Friday, June 4, 2010

ENT Adventures - The Allergy Test

For the next couple of blog entries, I'm going to catch up on the latest & greatest in the world of trying to make me breathe easier. I forgot to do the update of my allergy testing back at the beginning of May, so we'll start there.

I got to the ENT office, checked in, and waited my turn to be called. When I was called, the allergy nurse brought me to the furthest room in the back of the office (to which I thought - are the needles that bad that they need to put the people in the back to stifle the screams?) and sat me in a chair. She pulled out a questionnaire and asked me a series of questions: do you eat this, are you ever around that, do you have this or that pet, do you find it easier or harder to breathe at certain times of the year, etc. I answered each one and she made some notes on her sheet. When she was finished the 20 questions, she pulled out a tray of tiny beakers and said what each one was. Turning one of the needles in my direction before she put them in the tray, she suggested that I touch one to see what the test would be like. Seemed harmless enough, almost like touching the end of a sewing needle and poking yourself in the forearm. She wrote on my arm with a ballpoint pen so as to not lose track of what pricks would be what, and began the testing.

 Image from myallergydr.com

The first round of testing was an initial screening and tested for airborne allergens such as pet dander, various pollens, and cockroach droppings (yes, seriously). She pricked my skin with 30 samples, set the timer for 10 minutes, and went on her way while we waited. I grabbed my book and after about 2 minutes noticed a few hives beginning to develop on my right arm. After 5 minutes, three of the hives had developed even more and were excruciatingly itchy. I took my eyes away from my book to see what they were - and they were the first three in the first row.

Cat dander, dust mites, and dog dander. 

There went my hopes for beige carpeting and a shih-tzu. I pretty much already knew about the first one (if you get asthma attack like symptoms when you're visiting a friend who has a cat...), was suspicious about the second, and the third was a bit of a surprise.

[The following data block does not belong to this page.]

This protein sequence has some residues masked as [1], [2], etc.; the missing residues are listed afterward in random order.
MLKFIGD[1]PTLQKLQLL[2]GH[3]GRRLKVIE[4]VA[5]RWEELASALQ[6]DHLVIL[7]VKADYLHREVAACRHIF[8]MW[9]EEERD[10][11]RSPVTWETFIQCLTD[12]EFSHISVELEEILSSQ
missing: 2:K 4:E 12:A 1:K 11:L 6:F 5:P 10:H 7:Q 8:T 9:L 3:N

Oh well. When the 10 minutes was up, the allergy nurse returned and "read" my arms. She took notes on where the allergies were obvious, cleaned up the pen marks, and gave me an ice pack to relief the unbearable itching of the three huge hives on my arm. Oh sweet coldness, how I loved you in that moment.

Round two of testing was uneventful. Same pricks, but this time there were food allergens based on my normal diet placed on my skin. Just as I had thought - no food allergies. Since she tested for coffee - this was a huge relief. That would have been an absolute disaster.

Round three was more pricking with the airborne allergens, but this time with a bigger needle right under the first layer of skin on a select few. She drew up 10 vials to double check my pollen allergies (we narrowed it down to just tree pollen, so now were trying to see WHICH trees), some molds, and just incase it was a false negative - let's throw some more mouse & cockroach droppings in (why not, right). That round of testing showed that I am allergic to maple & hickory pollen as well as one or two kinds of mold. Still no mice & cockroaches...
No, Mr. Cockroach. I am not allergic to your crap. (Image found on flickr.com)

Then it was time for the last round. This set of pricks under the skin was just to see the severity of the maple & hickory pollen allergies as well as narrowing down the mold. She made more notes on my file, muted the Food Network (yes, I was watching TV... at that point I had given up on reading, TV was a better distraction to the itching), and gave me an education lesson on avoiding dust mite allergies. I walked out of there that afternoon a little bit less afraid of needles and a little more knowledgeable about how to manage my allergies. I go back in for a follow-up in August to see how I'm coping with some changes we'll be making, and if needed we'll discuss any alternatives to treating my allergies.

All in all, it was a great appointment. I geared myself up for the next step - turbinate reduction.

1 comment:

SilverNeurotic said...

Bichons are hypoallergenic (and fairly small)-if you were really hoping for a dog when you move.

I'm very glad I don't have allergies, I don't think I could handle that test.